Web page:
The next two games could be defining in St. Patrick’s Athletic season. First, the clash between the top two sides when Pat's travel to take on league leaders Shamrock Rovers in Tallaght Stadium and then a trip to Oriel Park to face a Dundalk team that have improved of late.
In 2018, with Cork City, we found ourselves in a very similar position to where Pat's are now. We had two games in the middle of the season against Dundalk – who we were a point ahead of at the time – and against Rovers, who, like Dundalk are now, showed a lot of inconsistency throughout that season but were a very strong outfit.
When I look back, those two games were where we lost the league. We lost to Dundalk in the last minute and could only manage a draw against Rovers, in a game where we missed a penalty in the final moments.
Our thinking going to Oriel Park was, ‘if we can avoid defeat, we will win the league’. We lost the game and the momentum switched between the sides. We never recovered. We let a one-point advantage turn into a five-point deficit. Deep down we knew that Dundalk would never let such a gap slip. They were too experienced.
Pat's are in the same boat in these next two fixtures. They cannot afford to allow Rovers have a significant points advantage by the time they host Waterford in two weeks, otherwise, like Dundalk did in 2018, Rovers will end up running away with the title.
I wrote weeks back about Pat's getting rid of being labelled ‘soft’ because they were going to places like Ballybofey and showing that they were prepared to do the ugly side of the game as well. But there is another kind of ‘softness’. That’s the type of ‘softness’ that is associated with teams or players that don’t turn up in the big games.
Some players step up to the occasion and show just why they are highly regarded but there are others who seem to let the big games pass them by even though they have produced the goods for their side all season.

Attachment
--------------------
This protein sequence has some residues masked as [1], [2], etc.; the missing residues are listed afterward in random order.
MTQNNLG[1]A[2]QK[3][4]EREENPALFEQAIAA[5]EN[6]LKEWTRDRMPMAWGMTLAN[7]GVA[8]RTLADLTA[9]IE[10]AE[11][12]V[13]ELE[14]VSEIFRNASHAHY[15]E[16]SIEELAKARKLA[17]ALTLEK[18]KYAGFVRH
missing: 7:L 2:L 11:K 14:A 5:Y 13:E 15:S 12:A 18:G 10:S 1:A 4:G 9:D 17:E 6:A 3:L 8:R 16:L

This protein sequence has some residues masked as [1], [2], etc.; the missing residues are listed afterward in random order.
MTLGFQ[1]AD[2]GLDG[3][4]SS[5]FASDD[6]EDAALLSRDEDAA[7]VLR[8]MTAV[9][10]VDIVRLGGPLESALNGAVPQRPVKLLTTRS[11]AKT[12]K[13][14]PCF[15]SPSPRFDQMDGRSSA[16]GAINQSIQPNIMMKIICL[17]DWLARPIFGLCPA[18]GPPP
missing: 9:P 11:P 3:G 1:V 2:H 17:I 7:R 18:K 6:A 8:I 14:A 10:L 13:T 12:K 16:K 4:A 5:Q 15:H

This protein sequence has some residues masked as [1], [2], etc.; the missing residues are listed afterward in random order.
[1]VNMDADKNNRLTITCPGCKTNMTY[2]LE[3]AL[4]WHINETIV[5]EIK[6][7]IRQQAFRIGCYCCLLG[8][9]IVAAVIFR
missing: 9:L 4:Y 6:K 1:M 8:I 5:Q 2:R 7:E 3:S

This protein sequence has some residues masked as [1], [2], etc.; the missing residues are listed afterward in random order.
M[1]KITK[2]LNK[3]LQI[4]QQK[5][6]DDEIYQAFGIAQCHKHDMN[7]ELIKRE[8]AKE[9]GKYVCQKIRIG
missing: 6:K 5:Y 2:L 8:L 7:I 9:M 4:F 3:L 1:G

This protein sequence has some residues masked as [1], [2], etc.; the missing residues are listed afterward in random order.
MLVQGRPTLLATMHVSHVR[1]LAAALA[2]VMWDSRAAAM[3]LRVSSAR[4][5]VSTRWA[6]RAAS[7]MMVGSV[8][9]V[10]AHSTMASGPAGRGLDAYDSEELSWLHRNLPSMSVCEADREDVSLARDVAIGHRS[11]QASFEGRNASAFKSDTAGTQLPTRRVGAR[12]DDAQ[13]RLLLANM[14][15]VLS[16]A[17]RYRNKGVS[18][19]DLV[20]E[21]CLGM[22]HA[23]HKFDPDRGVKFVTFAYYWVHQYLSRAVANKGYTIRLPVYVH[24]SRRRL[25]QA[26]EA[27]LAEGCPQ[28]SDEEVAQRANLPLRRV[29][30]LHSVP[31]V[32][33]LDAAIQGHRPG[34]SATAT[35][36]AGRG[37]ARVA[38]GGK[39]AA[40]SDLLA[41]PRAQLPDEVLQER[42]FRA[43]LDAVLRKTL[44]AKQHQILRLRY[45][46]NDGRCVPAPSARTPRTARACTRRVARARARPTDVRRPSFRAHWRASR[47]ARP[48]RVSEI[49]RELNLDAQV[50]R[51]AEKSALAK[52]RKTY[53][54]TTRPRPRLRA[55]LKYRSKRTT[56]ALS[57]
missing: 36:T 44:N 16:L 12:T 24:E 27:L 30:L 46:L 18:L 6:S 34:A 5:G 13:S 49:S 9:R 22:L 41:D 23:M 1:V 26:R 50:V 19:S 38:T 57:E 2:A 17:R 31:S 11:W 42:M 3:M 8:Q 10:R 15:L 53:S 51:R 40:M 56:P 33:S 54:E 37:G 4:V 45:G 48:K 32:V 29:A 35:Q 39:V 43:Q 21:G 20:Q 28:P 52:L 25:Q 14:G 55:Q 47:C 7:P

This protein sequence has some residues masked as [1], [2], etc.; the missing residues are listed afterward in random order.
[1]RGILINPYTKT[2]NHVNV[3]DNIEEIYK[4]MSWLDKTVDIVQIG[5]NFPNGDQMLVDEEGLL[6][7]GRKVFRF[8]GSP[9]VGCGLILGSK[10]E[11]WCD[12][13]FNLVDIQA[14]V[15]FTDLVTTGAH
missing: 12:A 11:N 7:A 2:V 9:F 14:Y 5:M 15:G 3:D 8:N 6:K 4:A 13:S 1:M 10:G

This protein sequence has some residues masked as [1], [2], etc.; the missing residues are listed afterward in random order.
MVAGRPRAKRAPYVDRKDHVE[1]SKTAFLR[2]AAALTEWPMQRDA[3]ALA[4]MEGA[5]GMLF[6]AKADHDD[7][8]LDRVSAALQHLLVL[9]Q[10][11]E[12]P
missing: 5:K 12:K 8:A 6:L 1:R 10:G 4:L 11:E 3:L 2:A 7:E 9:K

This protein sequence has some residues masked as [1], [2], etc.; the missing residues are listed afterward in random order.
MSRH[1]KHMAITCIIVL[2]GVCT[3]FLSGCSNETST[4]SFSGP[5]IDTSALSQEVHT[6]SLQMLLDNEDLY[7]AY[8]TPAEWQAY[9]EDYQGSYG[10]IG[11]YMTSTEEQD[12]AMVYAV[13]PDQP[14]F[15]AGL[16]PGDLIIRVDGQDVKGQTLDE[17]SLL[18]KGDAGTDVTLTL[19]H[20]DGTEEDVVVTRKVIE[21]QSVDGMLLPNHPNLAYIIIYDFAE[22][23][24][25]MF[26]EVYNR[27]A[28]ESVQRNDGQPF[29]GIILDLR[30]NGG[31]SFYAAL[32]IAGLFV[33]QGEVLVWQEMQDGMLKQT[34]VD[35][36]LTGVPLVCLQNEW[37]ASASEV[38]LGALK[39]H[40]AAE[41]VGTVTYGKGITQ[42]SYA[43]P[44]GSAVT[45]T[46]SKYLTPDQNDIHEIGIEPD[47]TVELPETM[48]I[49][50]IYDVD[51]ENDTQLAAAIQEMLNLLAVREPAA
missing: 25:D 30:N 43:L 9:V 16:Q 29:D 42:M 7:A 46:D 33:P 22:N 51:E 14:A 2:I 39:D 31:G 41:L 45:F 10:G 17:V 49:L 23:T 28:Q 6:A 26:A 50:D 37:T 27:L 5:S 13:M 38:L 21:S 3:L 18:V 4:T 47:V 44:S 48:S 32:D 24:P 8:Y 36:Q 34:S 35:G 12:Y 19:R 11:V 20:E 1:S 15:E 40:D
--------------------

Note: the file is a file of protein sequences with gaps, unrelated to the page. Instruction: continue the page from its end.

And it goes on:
When we look at world football, it’s those big games is that separate Lionel Messi and Cristiano Ronaldo from the rest. They have always produced when it matters and it’s why I laugh when people even suggest putting Kevin De Bruyne in the same bracket.
Has De Bruyne ever produced for Belgium when it really matters? Was he effective when it came to Manchester’s City’s big moment in the Champions League final this year? I would think not.
Experience is always a word that is used when it comes to big games. Having players in your side that have experienced success in the past is crucial. For most players, their aim will be to have won some sort of major trophy before they retire. Once they do, they feel more relaxed and naturally start to win more and more trophies. It takes away the nerves from a player.
I look back at some of the big games I played with City and nerves always got the better of me. I never scored against either Dundalk or Rovers when I returned from the UK because I was never myself in those games due to nerves.
I knew those were the games that would make the difference between me ending up with a league medal or not. I always thought heading into those matches, ‘if we don’t win, I will finish my playing career without having won a major trophy’. I could never sleep before games and it always ended up having a negative effect on my performance.
Sometimes the difference can be which team handles nerves better. Even though there is more pressure on Rovers, because of what they have achieved over the past two seasons and the trophies they have won, I don’t see many in their dressing room being nervous before this game.
So what do Pat's have to do to get something from the game tonight? Firstly, they have to stop Graham Burke, which is not easy. Burke is a big influence on the way Rovers play. He has a free role and wants to get involved in the play. He starts as a striker but drops very deep to collect the ball and makes it difficult for defenders because they don’t know whether to go in after him or not. It might be old-fashioned but if I were Stephen O’Donnell, I would get one of my players to basically follow Burke everywhere he goes and not care about what is going on around him.
Rovers' strength is down the middle of the pitch. Pat's need to force the ball wide and not allow the Hoops players pick up the ball on the half-turn in little pockets.
We all know Rovers like to play out from the back. Pats must press the champions high up the pitch and if the press is good they will force the Hoops defence into making a mistake. They can’t allow Rovers the luxury of lots of time on the ball.
This isn’t a must-win for Pat's but it is one they cannot afford to lose if they want to remain in a title race.